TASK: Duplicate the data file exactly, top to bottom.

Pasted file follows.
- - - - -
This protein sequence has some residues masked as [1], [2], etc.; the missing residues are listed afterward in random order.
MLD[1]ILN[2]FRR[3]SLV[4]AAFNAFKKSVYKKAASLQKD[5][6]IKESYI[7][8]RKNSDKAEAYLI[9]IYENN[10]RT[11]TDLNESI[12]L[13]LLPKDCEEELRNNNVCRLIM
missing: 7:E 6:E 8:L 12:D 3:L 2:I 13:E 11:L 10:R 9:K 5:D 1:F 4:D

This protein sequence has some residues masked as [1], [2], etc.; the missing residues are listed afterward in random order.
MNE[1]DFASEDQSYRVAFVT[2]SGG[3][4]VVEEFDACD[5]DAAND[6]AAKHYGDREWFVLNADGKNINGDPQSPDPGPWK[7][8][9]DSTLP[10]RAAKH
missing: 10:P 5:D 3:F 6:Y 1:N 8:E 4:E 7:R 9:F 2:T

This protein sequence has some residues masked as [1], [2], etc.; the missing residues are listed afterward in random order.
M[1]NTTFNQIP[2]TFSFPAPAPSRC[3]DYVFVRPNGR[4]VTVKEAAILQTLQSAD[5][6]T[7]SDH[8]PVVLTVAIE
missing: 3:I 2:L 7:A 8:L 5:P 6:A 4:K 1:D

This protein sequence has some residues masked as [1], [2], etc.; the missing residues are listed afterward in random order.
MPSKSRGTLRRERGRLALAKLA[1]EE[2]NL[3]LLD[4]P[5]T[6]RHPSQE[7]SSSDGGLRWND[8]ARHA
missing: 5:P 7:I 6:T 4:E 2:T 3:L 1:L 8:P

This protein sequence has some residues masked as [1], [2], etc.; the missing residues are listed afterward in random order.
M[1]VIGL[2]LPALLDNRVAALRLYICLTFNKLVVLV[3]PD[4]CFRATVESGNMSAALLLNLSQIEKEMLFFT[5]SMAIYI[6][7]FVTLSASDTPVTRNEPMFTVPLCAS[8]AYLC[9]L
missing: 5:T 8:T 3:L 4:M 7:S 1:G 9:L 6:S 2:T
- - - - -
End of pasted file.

This protein sequence has some residues masked as [1], [2], etc.; the missing residues are listed afterward in random order.
MLD[1]ILN[2]FRR[3]SLV[4]AAFNAFKKSVYKKAASLQKD[5][6]IKESYI[7][8]RKNSDKAEAYLI[9]IYENN[10]RT[11]TDLNESI[12]L[13]LLPKDCEEELRNNNVCRLIM
missing: 7:E 6:E 8:L 12:D 3:L 2:I 13:E 11:L 10:R 9:K 5:D 1:F 4:D

This protein sequence has some residues masked as [1], [2], etc.; the missing residues are listed afterward in random order.
MNE[1]DFASEDQSYRVAFVT[2]SGG[3][4]VVEEFDACD[5]DAAND[6]AAKHYGDREWFVLNADGKNINGDPQSPDPGPWK[7][8][9]DSTLP[10]RAAKH
missing: 10:P 5:D 3:F 6:Y 1:N 8:E 4:E 7:R 9:F 2:T

This protein sequence has some residues masked as [1], [2], etc.; the missing residues are listed afterward in random order.
M[1]NTTFNQIP[2]TFSFPAPAPSRC[3]DYVFVRPNGR[4]VTVKEAAILQTLQSAD[5][6]T[7]SDH[8]PVVLTVAIE
missing: 3:I 2:L 7:A 8:L 5:P 6:A 4:K 1:D

This protein sequence has some residues masked as [1], [2], etc.; the missing residues are listed afterward in random order.
MPSKSRGTLRRERGRLALAKLA[1]EE[2]NL[3]LLD[4]P[5]T[6]RHPSQE[7]SSSDGGLRWND[8]ARHA
missing: 5:P 7:I 6:T 4:E 2:T 3:L 1:L 8:P

This protein sequence has some residues masked as [1], [2], etc.; the missing residues are listed afterward in random order.
M[1]VIGL[2]LPALLDNRVAALRLYICLTFNKLVVLV[3]PD[4]CFRATVESGNMSAALLLNLSQIEKEMLFFT[5]SMAIYI[6][7]FVTLSASDTPVTRNEPMFTVPLCAS[8]AYLC[9]L
missing: 5:T 8:T 3:L 4:M 7:S 1:G 9:L 6:S 2:T